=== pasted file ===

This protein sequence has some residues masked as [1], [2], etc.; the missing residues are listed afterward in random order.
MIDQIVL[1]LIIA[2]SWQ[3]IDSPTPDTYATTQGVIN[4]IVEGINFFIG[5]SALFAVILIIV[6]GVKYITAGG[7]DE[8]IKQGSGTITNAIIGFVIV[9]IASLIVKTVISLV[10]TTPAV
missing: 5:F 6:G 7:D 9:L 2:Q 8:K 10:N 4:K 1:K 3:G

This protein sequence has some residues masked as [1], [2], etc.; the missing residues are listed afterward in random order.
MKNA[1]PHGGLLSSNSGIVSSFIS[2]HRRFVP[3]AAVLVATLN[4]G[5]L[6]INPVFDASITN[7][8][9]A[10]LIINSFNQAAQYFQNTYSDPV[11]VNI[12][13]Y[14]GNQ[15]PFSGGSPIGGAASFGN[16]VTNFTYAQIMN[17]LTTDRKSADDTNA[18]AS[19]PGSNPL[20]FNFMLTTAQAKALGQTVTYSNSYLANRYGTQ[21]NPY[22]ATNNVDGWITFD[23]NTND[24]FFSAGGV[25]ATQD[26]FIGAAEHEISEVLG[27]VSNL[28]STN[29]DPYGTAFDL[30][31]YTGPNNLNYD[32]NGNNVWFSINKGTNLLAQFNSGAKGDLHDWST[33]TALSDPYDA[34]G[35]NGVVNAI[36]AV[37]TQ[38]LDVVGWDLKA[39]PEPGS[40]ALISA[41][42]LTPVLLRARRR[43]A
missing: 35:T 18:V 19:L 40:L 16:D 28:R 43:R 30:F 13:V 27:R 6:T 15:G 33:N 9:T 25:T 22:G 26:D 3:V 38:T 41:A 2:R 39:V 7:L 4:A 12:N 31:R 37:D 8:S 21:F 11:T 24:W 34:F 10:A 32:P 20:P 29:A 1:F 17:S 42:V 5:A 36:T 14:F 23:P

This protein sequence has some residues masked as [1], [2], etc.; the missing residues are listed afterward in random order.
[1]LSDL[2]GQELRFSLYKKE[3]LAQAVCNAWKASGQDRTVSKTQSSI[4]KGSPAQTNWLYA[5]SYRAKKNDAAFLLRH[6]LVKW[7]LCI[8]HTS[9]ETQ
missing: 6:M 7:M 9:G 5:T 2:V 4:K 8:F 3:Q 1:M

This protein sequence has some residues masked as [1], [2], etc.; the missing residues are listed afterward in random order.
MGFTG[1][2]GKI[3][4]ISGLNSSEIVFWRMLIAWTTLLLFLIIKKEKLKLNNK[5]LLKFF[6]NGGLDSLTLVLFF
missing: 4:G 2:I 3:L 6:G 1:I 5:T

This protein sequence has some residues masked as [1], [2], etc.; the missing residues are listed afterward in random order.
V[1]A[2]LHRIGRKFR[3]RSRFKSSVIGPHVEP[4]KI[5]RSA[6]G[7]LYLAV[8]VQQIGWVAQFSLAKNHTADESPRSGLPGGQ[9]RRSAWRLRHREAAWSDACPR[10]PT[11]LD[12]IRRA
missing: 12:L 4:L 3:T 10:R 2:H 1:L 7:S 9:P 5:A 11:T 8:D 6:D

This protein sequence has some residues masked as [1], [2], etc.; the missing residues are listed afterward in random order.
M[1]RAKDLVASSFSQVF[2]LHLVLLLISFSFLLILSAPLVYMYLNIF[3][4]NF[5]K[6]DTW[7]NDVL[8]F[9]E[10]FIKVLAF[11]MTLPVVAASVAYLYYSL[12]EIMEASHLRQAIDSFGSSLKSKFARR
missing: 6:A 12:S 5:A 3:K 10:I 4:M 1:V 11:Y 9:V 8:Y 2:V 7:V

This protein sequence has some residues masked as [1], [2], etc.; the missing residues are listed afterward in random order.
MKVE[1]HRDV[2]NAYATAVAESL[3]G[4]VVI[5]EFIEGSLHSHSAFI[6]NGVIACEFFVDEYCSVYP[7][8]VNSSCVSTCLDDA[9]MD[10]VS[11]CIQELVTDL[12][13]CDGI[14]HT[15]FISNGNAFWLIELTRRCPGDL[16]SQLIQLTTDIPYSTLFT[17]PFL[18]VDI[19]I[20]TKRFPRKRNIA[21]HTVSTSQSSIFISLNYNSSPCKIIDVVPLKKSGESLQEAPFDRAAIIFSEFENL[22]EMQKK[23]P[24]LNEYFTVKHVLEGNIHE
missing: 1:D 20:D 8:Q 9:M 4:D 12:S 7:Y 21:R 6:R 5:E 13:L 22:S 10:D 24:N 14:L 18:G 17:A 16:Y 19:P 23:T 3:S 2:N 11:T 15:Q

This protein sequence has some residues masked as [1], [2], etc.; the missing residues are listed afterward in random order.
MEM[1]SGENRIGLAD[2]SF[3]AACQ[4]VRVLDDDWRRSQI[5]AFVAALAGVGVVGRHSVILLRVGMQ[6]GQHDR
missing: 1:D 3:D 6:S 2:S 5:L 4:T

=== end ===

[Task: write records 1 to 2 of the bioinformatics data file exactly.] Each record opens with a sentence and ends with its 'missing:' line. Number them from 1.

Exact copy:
This protein sequence has some residues masked as [1], [2], etc.; the missing residues are listed afterward in random order.
MIDQIVL[1]LIIA[2]SWQ[3]IDSPTPDTYATTQGVIN[4]IVEGINFFIG[5]SALFAVILIIV[6]GVKYITAGG[7]DE[8]IKQGSGTITNAIIGFVIV[9]IASLIVKTVISLV[10]TTPAV
missing: 5:F 6:G 7:D 9:L 2:Q 8:K 10:N 4:K 1:K 3:G

This protein sequence has some residues masked as [1], [2], etc.; the missing residues are listed afterward in random order.
MKNA[1]PHGGLLSSNSGIVSSFIS[2]HRRFVP[3]AAVLVATLN[4]G[5]L[6]INPVFDASITN[7][8][9]A[10]LIINSFNQAAQYFQNTYSDPV[11]VNI[12][13]Y[14]GNQ[15]PFSGGSPIGGAASFGN[16]VTNFTYAQIMN[17]LTTDRKSADDTNA[18]AS[19]PGSNPL[20]FNFMLTTAQAKALGQTVTYSNSYLANRYGTQ[21]NPY[22]ATNNVDGWITFD[23]NTND[24]FFSAGGV[25]ATQD[26]FIGAAEHEISEVLG[27]VSNL[28]STN[29]DPYGTAFDL[30][31]YTGPNNLNYD[32]NGNNVWFSINKGTNLLAQFNSGAKGDLHDWST[33]TALSDPYDA[34]G[35]NGVVNAI[36]AV[37]TQ[38]LDVVGWDLKA[39]PEPGS[40]ALISA[41][42]LTPVLLRARRR[43]A
missing: 35:T 18:V 19:L 40:L 16:D 28:R 43:R 30:F 13:V 27:R 6:T 15:G 33:N 9:T 25:T 22:G 26:D 3:V 38:T 41:A 2:R 39:V 7:L 4:A 12:N 31:R 37:D 8:S 21:F 11:T 24:W 34:F 10:A 32:P 20:P 29:A 1:F 17:S 42:V 5:A 36:T 14:F 23:P